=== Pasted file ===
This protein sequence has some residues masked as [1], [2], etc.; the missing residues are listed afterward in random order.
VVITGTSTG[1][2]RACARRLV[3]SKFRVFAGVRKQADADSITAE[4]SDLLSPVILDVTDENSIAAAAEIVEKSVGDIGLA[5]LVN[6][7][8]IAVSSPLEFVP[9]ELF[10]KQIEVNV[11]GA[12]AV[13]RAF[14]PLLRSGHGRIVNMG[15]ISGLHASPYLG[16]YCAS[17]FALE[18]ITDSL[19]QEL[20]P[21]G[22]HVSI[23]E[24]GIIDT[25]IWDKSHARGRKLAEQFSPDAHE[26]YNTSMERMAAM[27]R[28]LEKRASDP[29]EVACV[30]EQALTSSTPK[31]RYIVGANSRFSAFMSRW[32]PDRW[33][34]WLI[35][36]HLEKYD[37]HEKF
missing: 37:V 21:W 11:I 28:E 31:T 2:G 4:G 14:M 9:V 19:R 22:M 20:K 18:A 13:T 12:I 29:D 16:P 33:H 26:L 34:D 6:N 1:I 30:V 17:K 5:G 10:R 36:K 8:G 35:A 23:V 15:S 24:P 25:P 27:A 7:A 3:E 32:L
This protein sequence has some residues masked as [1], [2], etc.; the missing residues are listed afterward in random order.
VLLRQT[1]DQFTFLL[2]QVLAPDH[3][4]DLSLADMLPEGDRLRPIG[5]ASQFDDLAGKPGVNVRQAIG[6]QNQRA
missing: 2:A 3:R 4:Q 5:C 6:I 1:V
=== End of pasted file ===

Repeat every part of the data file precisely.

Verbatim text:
This protein sequence has some residues masked as [1], [2], etc.; the missing residues are listed afterward in random order.
VVITGTSTG[1][2]RACARRLV[3]SKFRVFAGVRKQADADSITAE[4]SDLLSPVILDVTDENSIAAAAEIVEKSVGDIGLA[5]LVN[6][7][8]IAVSSPLEFVP[9]ELF[10]KQIEVNV[11]GA[12]AV[13]RAF[14]PLLRSGHGRIVNMG[15]ISGLHASPYLG[16]YCAS[17]FALE[18]ITDSL[19]QEL[20]P[21]G[22]HVSI[23]E[24]GIIDT[25]IWDKSHARGRKLAEQFSPDAHE[26]YNTSMERMAAM[27]R[28]LEKRASDP[29]EVACV[30]EQALTSSTPK[31]RYIVGANSRFSAFMSRW[32]PDRW[33][34]WLI[35][36]HLEKYD[37]HEKF
missing: 37:V 21:W 11:I 28:E 31:T 2:G 4:G 14:M 9:V 19:R 22:M 20:K 18:A 13:T 12:I 29:D 16:P 33:H 26:L 34:D 6:N 1:I 30:V 17:K 5:G 10:R 36:K 8:G 35:A 23:V 15:S 24:P 25:P 27:A 7:A 3:E 32:L
This protein sequence has some residues masked as [1], [2], etc.; the missing residues are listed afterward in random order.
VLLRQT[1]DQFTFLL[2]QVLAPDH[3][4]DLSLADMLPEGDRLRPIG[5]ASQFDDLAGKPGVNVRQAIG[6]QNQRA
missing: 2:A 3:R 4:Q 5:C 6:I 1:V